A lot of people think that reading, especially critical reading, is on the decline. And when we do turn the television off long enough to read a book, we read the intellectual equivalent of junk food.
Alan Jacobs takes the opposite point of view in The Pleasures of Reading in an Age of Distraction. He argues that not only is reading alive and well in America, but we suffer from confidence issues: we wonder whether we read well, with proper focus and attentiveness, and with genuine discernment.
Jacobs' message is simple. “Read what gives you delight, and do so without shame, whether it be Stephen King or the King James Version of the Bible.”
Jacobs' book is in contrast to the “more methodical and directive approach of Mortimer Adler's classic How to Read a Book.
So this is what I say to my petitioners: For heaven's sake, don't turn reading into the intellectual equivalent of eating organic greens, or (shifting the metaphor slightly) some fearfully disciplined appointment with an elliptical trainer of the mind in which you count words or pages the way some people fix their attention on the “calories burned” readout—some assiduous and taxing exercise that allows you to look back on your conquest of Middlemarch with grim satisfaction. How depressing. This kind of thing is not reading at all, but what C. S. Lewis once called “cosmical and ethical hygiene.”
On Great books, Jacobs writes:
Read what gives you delight—at least most of the time—and do so without shame. And even if you are that rare sort of person who is delighted chiefly by what some people call Great Books, don't make them your steady intellectual diet, any more than you would eat at the most elegant of restaurants every day. It would be too much. Great books are great in part because of what they ask of their readers: they are not readily encountered, easily assessed.
He is not alone in that thinking. The poet W. H. Auden once wrote:
When one thinks of the attention that a great poem demands, there is something frivolous about the notion of spending every day with one. Masterpieces should be kept for High Holidays of the Spirit—for our own personal Christmases and Easters, not for any old Wednesday.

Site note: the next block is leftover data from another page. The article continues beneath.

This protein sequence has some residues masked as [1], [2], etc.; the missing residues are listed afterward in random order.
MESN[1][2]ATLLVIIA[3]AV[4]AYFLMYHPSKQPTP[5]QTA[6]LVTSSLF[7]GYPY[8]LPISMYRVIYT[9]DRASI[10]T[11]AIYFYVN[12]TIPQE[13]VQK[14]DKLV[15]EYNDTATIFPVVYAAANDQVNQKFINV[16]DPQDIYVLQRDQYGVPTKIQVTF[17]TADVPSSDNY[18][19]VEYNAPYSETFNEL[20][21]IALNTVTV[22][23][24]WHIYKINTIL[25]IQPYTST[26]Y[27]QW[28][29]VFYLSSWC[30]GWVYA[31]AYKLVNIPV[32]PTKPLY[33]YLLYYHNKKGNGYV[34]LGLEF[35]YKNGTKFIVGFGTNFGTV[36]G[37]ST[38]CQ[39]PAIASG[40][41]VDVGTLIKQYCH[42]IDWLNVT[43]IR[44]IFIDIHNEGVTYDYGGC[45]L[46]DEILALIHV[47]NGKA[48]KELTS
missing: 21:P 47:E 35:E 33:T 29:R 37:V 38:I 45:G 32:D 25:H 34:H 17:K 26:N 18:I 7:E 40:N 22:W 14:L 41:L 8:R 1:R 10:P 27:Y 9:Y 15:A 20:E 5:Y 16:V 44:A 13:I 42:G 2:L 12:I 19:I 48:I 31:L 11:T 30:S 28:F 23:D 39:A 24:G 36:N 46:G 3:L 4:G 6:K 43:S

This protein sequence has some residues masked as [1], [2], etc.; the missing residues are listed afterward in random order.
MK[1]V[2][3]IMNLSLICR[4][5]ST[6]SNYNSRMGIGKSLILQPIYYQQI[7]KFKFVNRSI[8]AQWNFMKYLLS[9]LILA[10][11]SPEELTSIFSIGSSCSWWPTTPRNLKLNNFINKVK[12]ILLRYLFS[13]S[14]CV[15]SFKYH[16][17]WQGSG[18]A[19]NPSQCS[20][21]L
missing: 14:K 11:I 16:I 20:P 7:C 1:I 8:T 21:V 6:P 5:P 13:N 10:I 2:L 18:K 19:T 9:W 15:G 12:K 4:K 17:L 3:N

What should you do if you're reading a book that fails to delight you?
For if this particular book is not giving me pleasure now, it may give me pleasure later, if I allow it to do so. Maybe it's just starting slowly but will pick up speed; maybe I haven't fully grasped the idiom it's working in but eventually will figure it out; maybe the problem is not with the book but with my own powers of concentration because I slept fitfully last night. …
Many maybes. But in any case, I have to decide whether to persevere, and for a long time my default position was to continue. Indeed, I was twenty years old before I failed to finish a book I had started: it was The Recognitions, a novel by William Gaddis, and I gave up, after an extended period of moral paralysis, at page 666. That day I grieved, feeling that I had been forced from some noble pedestal; but I work up the next morning with my soul singing. After all, though I would never get back the hours I had devoted to those 666 pages, the hours I would have spent ploughing through the remaining four hundred were mine to spend as I could. I had been granted time as a pure and sweet gift.
How to read a book and similar guides
And one of the primary reasons I am so suspicious of How to Read a Book and similar guides is that they promise to help us offload accountability for our reading: they say, implicitly, that self-knowledge and discernment aren't needful because experts can take care of that for us.
For more on the subject, I highly recommend reading The Pleasures of Reading in an Age of Distraction in conjunction with How to Read a Book. Those of you interested in better understanding how technology affects reading—Jacobs is a fan of the Kindle—should add The Shallows, and Cognitive Surplus to this list. Make no mistake, these books won't agree with one another, but they will expose you to different points of view.